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The current state of statistical practice is dominated by the use of modelbased methods. A natural basic question is whether the model fits the data. This is a central question and has been studied for over a century. There is a vast literature available; however, a majority of the literature is focused on the univariate case. Far less work has been done on the general case and the theory is very sparse. This thesis introduces a general methodology, based on (noncommutative) Fourier analysis, to construct tests of goodness of fit for distributions on relatively general spaces. The procedure is developed for a simple null hypothesis and has been carried out for several examples, including the normal distribution, the uniform distribution, and the uniform distribution on highdimensional spheres. The method is used to construct two families of tests of uniformity on the compact classical groups. Carrying out the program for the compact groups involves a substantial use of the representation theory of Lie groups, including derivation of new group theoretic formulas. These tests are used to numerically study the mixingtime of a recently introduced Markov chain Monte Carlo sampler on the orthogonal group. The method is extended to the composite null hypothesis of parametric families of distributions. The asymptotic properties are studied and computational aspects are discussed. This has been carried out for several examples: testing for multivariate normality, testing for the beta family, testing for the gamma family, testing for the chisquare family, and testing for the exponential family. Motivated by an application in material sciences, the method has been successfully carried out for several parametric families of distributions on the group of three dimensional rotations. The power function against local alternatives is studied in details and various properties are established. In particular, these tests are asymptotically admissible. The tests have been tried out on several examples and show favorable performance compared to existing methods.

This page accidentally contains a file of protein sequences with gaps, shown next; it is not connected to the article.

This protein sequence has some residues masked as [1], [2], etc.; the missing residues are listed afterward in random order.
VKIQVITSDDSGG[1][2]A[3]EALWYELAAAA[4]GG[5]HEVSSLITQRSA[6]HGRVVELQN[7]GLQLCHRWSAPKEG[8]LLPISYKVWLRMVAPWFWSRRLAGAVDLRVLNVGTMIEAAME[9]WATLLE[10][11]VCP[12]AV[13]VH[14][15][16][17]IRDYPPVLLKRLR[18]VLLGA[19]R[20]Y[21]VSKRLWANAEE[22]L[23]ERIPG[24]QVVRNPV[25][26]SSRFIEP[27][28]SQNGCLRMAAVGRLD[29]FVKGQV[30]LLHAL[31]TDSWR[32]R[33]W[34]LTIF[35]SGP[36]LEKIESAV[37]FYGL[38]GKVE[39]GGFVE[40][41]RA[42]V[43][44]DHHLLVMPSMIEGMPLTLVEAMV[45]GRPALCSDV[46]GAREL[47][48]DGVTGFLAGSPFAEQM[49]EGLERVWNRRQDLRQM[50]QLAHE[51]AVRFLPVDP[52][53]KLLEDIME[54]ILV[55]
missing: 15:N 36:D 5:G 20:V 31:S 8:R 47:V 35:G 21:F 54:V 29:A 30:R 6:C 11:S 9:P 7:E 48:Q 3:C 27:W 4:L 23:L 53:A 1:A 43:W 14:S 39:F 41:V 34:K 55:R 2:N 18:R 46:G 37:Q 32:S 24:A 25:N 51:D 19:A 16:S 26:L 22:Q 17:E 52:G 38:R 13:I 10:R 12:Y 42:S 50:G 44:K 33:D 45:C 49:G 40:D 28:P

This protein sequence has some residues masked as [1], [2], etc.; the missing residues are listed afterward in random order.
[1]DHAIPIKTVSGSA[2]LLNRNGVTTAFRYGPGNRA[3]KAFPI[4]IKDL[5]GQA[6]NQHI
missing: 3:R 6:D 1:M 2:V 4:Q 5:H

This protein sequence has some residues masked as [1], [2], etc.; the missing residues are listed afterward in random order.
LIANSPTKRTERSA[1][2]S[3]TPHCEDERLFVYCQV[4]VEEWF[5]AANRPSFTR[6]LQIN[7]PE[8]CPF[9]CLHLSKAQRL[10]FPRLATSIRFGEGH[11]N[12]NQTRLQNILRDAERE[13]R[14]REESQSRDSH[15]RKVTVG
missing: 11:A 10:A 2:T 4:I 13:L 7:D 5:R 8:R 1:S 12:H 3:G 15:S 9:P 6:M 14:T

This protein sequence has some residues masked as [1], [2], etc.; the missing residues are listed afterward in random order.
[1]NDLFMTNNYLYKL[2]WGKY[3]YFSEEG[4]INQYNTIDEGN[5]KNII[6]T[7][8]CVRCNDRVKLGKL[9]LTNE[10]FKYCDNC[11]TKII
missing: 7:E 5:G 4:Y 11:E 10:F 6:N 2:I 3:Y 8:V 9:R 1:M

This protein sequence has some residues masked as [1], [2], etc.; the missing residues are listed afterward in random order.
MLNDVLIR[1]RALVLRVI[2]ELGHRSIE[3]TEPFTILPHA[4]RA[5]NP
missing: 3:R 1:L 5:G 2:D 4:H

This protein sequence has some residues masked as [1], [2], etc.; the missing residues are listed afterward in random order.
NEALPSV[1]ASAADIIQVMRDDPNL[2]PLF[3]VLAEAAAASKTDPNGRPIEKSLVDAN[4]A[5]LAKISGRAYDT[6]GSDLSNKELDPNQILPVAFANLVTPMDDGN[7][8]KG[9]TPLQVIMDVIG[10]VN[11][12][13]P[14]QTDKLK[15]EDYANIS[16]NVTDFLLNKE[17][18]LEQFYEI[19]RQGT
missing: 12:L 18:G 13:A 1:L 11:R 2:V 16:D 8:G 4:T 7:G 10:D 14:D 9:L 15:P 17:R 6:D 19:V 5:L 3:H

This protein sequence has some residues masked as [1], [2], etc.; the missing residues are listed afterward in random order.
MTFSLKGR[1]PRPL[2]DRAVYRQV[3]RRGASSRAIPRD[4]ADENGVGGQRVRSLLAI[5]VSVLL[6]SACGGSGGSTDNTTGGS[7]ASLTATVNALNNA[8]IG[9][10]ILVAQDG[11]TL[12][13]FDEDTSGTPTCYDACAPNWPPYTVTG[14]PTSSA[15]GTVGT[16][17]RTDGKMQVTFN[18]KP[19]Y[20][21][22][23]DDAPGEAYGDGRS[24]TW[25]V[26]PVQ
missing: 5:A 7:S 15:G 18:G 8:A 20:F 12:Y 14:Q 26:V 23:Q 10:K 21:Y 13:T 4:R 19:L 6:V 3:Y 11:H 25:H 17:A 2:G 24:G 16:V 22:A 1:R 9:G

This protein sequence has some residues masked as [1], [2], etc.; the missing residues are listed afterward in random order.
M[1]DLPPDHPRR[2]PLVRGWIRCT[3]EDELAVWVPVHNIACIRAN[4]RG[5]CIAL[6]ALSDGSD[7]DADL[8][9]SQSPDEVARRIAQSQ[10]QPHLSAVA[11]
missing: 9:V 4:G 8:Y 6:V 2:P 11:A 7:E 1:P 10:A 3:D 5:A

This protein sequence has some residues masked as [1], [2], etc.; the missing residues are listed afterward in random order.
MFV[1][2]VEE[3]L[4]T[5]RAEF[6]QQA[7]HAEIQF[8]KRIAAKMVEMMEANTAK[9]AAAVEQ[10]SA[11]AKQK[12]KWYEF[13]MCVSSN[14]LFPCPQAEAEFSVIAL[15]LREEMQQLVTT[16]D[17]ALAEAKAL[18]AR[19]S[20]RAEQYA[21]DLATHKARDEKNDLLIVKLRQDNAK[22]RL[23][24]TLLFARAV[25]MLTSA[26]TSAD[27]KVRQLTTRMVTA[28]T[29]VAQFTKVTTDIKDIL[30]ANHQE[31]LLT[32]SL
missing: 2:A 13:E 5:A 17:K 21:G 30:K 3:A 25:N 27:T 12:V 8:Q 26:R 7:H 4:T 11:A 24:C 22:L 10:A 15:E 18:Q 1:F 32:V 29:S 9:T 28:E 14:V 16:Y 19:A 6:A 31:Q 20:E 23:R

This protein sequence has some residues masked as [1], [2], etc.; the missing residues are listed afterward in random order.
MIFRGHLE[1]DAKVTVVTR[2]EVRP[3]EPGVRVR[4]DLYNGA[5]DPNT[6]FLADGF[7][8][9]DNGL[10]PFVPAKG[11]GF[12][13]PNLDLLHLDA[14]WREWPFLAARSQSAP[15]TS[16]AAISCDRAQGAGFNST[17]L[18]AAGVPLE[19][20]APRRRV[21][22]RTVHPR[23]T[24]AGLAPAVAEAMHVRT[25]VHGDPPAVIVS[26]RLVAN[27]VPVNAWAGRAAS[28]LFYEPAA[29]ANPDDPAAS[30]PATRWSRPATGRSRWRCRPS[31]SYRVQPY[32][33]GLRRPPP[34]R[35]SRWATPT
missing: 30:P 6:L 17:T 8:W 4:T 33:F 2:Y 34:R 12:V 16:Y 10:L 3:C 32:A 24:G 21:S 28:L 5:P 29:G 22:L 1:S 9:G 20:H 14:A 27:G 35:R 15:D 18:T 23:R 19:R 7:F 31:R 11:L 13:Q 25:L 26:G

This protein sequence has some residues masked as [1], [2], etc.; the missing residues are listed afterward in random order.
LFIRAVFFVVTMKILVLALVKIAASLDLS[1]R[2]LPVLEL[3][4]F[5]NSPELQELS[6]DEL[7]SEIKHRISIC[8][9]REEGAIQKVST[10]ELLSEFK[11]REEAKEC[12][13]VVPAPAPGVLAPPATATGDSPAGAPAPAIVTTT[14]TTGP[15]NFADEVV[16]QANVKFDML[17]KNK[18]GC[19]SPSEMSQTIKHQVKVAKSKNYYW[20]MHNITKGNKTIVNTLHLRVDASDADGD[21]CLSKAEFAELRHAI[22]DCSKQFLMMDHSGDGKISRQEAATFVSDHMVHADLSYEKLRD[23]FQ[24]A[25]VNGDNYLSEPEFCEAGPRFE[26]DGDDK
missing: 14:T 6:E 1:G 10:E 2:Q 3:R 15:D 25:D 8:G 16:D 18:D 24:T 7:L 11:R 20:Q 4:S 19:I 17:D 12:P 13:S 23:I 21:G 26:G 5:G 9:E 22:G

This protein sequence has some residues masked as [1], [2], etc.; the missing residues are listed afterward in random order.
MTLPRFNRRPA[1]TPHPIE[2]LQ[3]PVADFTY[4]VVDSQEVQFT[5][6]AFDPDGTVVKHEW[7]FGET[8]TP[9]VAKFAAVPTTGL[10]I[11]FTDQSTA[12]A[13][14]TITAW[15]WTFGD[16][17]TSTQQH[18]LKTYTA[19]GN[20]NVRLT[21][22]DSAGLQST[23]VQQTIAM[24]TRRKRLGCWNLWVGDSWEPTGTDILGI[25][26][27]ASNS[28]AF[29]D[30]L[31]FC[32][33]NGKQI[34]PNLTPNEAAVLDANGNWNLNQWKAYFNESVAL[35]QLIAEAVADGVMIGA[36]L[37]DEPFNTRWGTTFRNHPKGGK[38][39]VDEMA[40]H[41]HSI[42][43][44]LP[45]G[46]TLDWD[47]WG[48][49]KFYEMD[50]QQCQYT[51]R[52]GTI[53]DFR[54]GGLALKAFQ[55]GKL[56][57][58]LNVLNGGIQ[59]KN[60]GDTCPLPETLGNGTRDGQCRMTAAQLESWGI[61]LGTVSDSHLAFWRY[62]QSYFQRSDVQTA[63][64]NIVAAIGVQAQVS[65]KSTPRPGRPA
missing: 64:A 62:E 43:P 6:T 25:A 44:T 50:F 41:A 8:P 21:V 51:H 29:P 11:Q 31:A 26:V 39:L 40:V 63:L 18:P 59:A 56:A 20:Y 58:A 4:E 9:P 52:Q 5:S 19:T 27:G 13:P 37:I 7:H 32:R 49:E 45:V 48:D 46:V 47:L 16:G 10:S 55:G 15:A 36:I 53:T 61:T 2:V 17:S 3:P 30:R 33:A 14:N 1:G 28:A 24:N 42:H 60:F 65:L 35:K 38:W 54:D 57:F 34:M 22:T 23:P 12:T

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Online 19. Optimization, random graphs, and spin glasses [electronic resource] [2017]
 Sen, Subhabrata.